Alan Jackson topped the country charts in 1994 with a song that poked gentle fun at all the urban types who, caught up in the country music explosion of that time, had "Gone Country."
On Friday, the other boot dropped as Jackson went Hollywood, getting his own bona fide star on the Hollywood Walk of Fame, a personal milestone he celebrated immediately after unveiling the star with a small-scale performance for several dozen fans just down the street at the Hotel Cafe.
He said he could count on the fingers of one hand, with enough left over to hold a guitar pick, the number of times in recent years he's played a club as intimate as the Hotel Cafe, which at times has fewer people in the audience than Jackson had on stage with him in the form of his eight-piece band.
But bar gigs being a big part of his dues-paying years, he seemed to light up before the small but boisterous crowd, consisting primarily of country radio station contest winners. Many had been flown in for the occasion by Jackson's record company from as far as Washington, Arizona, West Virginia and his native Georgia.
In his relaxed southern drawl, Jackson peppered the freewheeling 80-minute set with references to Hollywood and California, but never let go of the engaging small-town honesty that's helped endear him to fans over the last two decades.
"I've been to a lot of concerts in the last year," said 33-year-old Cindi Gatewood of Corona, shortly after the performance ended, "but that's got to be the best show I've ever seen. He just connects so well."
Jackson was in town in part for promotional efforts on behalf of his new album, "Freight Train," which came out two weeks ago. But there wasn't a hint suggesting that Friday afternoon's show was a mercy gig done strictly out of obligation. He and his band joyfully delivered 21 songs, including what he said was the first live performance of the album's title song, a rollicking minor-key country-bluegrass barn burner written by Fred Eaglesmith.
It showed that as much as Jackson prides himself on the many songs he's written throughout his career, he has no hesitation recognizing and taking on a great song written by someone else.
From the new album he also included the current hit "Hard Hat and a Hammer," another ode to the blue-collar worker. He shared stories that further personalized his own songs, beyond what's in the music and lyrics.
He noted that "I Don't Even Know Your Name," a whimsical look at the cold hard truth of closing-time hookups, came from a title his brother-in-law dreamed up and had been badgering him for years to turn into a song.
Jackson has kept his 20-years-and-counting hit streak alive and well by tapping an old-school approach to songwriting: drawing subject matter from a real human being's life experience — mostly his own — in contrast to the invented scenarios that inhabit so much of the material emanating from Nashville's songwriting factories.
He prefaced "Drive (for Daddy Gene)" by explaining he'd written the song, a reverie about that golden moment in a boy's life when his dad lets him take the wheel for the first time, shortly after his father had died and "I was looking for some drivin' and cryin' songs."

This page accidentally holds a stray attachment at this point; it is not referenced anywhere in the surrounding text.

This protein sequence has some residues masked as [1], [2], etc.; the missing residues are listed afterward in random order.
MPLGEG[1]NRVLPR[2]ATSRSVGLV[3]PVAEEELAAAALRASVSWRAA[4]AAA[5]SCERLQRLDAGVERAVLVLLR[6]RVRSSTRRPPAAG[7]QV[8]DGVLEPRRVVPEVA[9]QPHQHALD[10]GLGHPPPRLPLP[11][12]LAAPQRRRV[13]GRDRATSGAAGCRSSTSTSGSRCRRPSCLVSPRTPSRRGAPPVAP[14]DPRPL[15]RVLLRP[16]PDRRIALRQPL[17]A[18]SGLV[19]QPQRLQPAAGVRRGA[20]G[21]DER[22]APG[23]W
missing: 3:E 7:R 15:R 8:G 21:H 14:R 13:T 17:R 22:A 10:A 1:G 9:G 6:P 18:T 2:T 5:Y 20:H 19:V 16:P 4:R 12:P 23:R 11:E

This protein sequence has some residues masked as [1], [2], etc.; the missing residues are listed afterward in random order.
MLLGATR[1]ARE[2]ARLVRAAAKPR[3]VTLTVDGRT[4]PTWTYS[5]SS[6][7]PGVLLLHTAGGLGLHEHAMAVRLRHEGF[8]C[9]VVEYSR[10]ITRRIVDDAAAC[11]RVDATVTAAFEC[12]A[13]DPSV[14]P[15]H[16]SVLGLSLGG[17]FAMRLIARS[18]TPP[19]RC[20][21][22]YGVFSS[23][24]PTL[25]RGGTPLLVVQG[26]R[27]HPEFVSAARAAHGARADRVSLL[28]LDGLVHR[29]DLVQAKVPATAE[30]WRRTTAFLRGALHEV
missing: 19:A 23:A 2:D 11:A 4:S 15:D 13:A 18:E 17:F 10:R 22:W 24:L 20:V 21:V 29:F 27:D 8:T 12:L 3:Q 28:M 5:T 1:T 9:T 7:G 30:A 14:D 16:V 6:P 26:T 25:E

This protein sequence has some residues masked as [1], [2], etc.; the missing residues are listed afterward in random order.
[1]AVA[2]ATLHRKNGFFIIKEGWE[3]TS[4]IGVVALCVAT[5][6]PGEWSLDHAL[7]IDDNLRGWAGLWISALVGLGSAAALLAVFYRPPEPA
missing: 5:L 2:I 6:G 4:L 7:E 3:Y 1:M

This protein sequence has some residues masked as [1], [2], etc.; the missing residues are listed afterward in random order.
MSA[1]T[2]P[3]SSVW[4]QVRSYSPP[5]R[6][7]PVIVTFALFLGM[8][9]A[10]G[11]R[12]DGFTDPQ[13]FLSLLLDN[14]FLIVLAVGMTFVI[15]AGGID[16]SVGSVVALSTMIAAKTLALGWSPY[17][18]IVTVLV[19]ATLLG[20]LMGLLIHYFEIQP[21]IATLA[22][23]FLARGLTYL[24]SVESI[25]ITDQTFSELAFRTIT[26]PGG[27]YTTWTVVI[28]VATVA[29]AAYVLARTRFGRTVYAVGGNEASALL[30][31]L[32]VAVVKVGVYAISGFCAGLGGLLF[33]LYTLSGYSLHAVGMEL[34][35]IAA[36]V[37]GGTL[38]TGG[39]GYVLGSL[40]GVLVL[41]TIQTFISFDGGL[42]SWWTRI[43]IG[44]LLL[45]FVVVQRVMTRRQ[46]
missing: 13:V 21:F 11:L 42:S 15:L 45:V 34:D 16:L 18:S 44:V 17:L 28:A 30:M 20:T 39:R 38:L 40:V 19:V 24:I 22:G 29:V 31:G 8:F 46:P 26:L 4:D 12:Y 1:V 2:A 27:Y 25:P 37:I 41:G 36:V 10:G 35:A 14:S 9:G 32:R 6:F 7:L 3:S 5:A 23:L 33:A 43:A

That's a far cry from the predilection in country radio today for songs that prefer to describe what country music is rather than embody it.
"Yeah, a lot of it does sound a little contrived," Jackson, 51, said a day earlier, relaxing on his tour bus shortly before he was scheduled to tape another of several TV appearances he's made in New York and L.A. this week, including NBC's "Today" show and "The Tonight Show With Jay Leno," CBS' "Late Night with David Letterman," the syndicated "Ellen" as well as a "Private Sessions" segment for A&E. He kicked back in a comfortable leather chair, turning off the TV screen he'd been watching to talk for a few minutes with a reporter.
"A lot of times," he said, "when songwriters get together and write a song … somebody will come in with a hook and a lot of times they come out with something that sounds a little crafty. Not that you can't write a great song together with other writers, but sometimes you end up with a song that's not as honest as if you wrote it from your own perspective and experience."
"What you gotta be careful about too," he said, "is when you get to be my age and your age, you're a lot smarter about that. When I was 20 years old, that song wouldn't have sounded that way to me. I hear songs now that I thought were really cool when I was young, then I listen to them now and I think, ‘You know what, that really doesn't work.' I guess you outgrow it or something. You get more educated about it."
On the new album, Jackson displays his songwriting smarts in "After 17," a movingly understated number about a teenage girl's tentative steps into the outside world. It grew out of watching his eldest daughter get ready to leave home for the first time to start college.
When he played it for her the first time, he said, "She was choked up. But I tried not to write it where it's so specific to my daughter. I think anybody that's a parent or a child at that age can find something in there that they can relate to."
Jackson himself has a little trouble relating to the notion of his own newfound stature as a literal Hollywood star.
"I never even thought about it, to be honest," he said. "Everybody, whatever you do, likes to be appreciated and acknowledged by the industry and fans, but this is a whole different category. I can't hardly put myself in the same line with some of them great old actors that I've loved over the years. I just don't feel that I qualify.
"I didn't know they put music people on there much, but now I've learned that they do," he said. "I think it's a very special honor for a country singer like me, where I come from…. My family for years can come to Los Angeles and see that star and step right on it. That's very cool."